“It’s what’s called a floating floor,“ had said the workman who had come to remove yet more chunks of my son’s wet room, “but that will mean absolutely nothing to you,”
“Actually, it does.” Not only is the term fairly self-explanatory, but I was heavily involved in the gutting and redesigning of my son’s home. Had I not known before, which I did, I would certainly have learned about floating floors back then when we had ripped the place apart.
“Oh,” said the workman. “I just assumed…” Yes, he had. And why would that be, then? Because I am a female? And a middle-aged one too?
It was on a par with the other workman engaged to do some maintenance on Nick’s decking, who condescendingly explained to me, several times, how wood swells when it dries in summer and shrinks when it is soaked by all the winter rain. I too had shrunk… from correcting this misapprehension, for I too had made an assumption… that it was a simple mistake and that he really did know how it worked and had simply said it wrong. It was an assumption that would cause havoc with my son’s woodwork…
Making assumptions seldom works out well. My son is very fond of the old saying about what happens when you assume anything, yet we are really good at taking things for granted where other people are concerned. Even with open minds and the best of intentions, we almost automatically work out what we would think, know or do if we were in what we perceive to be their shoes. The trouble is, we are not… our perception is partial at best, faulty at worst and we have no way of knowing the entirety of another person’s experience and knowledge, nor do we have their character. All we are doing s projecting our own onto theirs and expecting it to fit.
We are just as good at making assumptions about ourselves… and often get them just as wrong. The surface levels of the mind are in constant dialogue with each other, and at least one of those levels is replete with what we think other people will, or might, think of us. Much of this comes from a learned, but often erroneous, perception of who we are.
“A real man wouldn’t do that…”
“Women can’t change a tyre/put up shelves/lay bricks.”
“You’re too old/too young/too fat/too slim to do/wear/be that.”
“You’ll never be able to/be as good as/be good enough to…”
These and a thousand other negative judgements, most of which are blatantly untrue, are picked up from many places as we grow up and grow older and colour our opinion of ourselves. We assume them to be true, even when there is a niggling doubt about their veracity. They can be crippling, often to the point where we begin to believe they are true and never make the attempt to prove otherwise, even to ourselves.
If the judgements and assumptions that others make about us and superimpose upon us are based largely on how they would behave in a given situation, why does it never occur to us that the perceived flaws that they are projecting onto us may, in fact, be their own?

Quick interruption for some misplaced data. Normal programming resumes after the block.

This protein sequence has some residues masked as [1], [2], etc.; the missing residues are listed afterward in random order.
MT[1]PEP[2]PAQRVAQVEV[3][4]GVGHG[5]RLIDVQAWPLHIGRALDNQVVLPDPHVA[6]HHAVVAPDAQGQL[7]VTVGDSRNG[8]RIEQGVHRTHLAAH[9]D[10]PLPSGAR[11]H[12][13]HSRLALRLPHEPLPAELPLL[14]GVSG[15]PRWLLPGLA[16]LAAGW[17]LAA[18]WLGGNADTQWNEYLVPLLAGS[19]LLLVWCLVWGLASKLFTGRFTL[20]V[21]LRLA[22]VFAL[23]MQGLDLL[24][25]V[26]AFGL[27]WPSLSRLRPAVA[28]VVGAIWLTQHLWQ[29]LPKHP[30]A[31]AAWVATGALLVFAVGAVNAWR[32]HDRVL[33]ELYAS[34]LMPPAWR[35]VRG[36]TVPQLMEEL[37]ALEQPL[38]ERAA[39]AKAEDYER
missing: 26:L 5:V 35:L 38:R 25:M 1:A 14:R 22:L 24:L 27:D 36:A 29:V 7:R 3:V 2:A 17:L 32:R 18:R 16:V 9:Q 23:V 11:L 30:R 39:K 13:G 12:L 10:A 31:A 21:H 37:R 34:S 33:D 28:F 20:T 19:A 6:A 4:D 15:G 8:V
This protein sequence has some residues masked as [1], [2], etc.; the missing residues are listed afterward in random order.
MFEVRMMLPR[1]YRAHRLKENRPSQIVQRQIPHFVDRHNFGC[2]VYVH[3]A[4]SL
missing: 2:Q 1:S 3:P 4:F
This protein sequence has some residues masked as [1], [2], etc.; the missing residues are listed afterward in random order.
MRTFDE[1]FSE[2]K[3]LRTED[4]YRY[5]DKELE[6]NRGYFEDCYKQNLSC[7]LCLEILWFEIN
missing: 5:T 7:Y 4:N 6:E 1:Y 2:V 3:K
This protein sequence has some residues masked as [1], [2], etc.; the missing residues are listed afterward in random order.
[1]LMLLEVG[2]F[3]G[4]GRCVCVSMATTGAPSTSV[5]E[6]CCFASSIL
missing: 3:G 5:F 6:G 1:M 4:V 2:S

Those who feel they have no control over their own lives may try to control those more vulnerable than themselves. Those who feel that they are not good enough will often pass that feeling on to those over whom they have authority. It is not necessarily deliberate… it is the ego’s mistaken attempt at self-defence.
Maybe, if we could see beyond the accumulated assumptions about ourselves that we have simply accepted over the years, we could be and do far more than we think. Why should gender or age define our talents or how we allow ourselves to express our personalities? Maybe confident curves would totally rock that little black dress…and maybe that dream you have held in your heart is no so impossible after all.
It makes all the difference if you have someone who believes in you… someone who is ready to support you as you try and celebrate the attempt as much as the possible success. A little genuine encouragement and belief can make the improbable possible. But we do not all have the blessing of a supportive friend or partner in our lives. Or do we? Well, maybe we could.
There is one person who is with us every step of the way, from the cradle to the grave and who knows our story better than anyone else… and that is our self. We are never wholly alone, no matter how lonely we may feel; there is always a part of us that exists at a deeper level than the surface chatter of the mind. If we can free ourselves, even a little, from the chains of assumption and judgement that we have accepted from others, we can learn to believe in ourselves. And that makes so many things possible.
The Mystery Schools, from ancient Greece to modern schools like the Silent Eye, have always taught that we should learn to know ourselves. It is a common misconception that this simply means learning to know our own faults and weaknesses so that we can address them and make progress as human and spiritual beings. It also means learning to know and embrace our strengths, gifts and talents…celebrating our lives as whole and entire beings. Works in progress, whose faults are part of the unfinished learning process and whose gifts show a glimpse of the spark of true beauty that can be ignited within each of us.
Change can begin at any point in our lives by challenging the assumptions about ourselves that we have accepted over the years. Next time you say ‘I can’t do that…’, ask yourself ‘why not?’. Is there a practical reason… or do you ‘just’ believe that you cannot? Belief in yourself is a door that only you can open, and when you do, others will believe in you too. You may even find that they always did.